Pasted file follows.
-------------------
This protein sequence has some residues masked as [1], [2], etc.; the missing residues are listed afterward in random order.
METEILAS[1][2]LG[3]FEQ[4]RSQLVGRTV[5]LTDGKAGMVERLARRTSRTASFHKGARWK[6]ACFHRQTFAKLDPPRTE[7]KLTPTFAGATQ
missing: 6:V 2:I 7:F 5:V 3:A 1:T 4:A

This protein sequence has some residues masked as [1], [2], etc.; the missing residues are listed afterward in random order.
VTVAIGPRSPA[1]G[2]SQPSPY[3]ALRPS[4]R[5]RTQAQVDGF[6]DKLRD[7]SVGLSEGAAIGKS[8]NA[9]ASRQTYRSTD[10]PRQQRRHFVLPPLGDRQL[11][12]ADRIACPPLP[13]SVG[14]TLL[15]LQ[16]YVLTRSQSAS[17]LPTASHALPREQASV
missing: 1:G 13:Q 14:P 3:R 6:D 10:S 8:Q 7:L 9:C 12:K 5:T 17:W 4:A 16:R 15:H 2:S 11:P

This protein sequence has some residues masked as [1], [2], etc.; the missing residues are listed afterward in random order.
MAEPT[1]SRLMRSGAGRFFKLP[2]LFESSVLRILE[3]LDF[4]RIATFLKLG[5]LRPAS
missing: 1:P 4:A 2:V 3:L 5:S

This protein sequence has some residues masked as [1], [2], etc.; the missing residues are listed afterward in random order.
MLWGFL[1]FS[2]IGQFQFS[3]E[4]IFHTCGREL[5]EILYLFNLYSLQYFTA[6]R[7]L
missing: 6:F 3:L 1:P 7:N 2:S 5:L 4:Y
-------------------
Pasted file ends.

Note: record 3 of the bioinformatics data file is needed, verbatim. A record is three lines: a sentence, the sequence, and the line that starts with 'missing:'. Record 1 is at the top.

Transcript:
This protein sequence has some residues masked as [1], [2], etc.; the missing residues are listed afterward in random order.
MAEPT[1]SRLMRSGAGRFFKLP[2]LFESSVLRILE[3]LDF[4]RIATFLKLG[5]LRPAS
missing: 1:P 4:A 2:V 3:L 5:S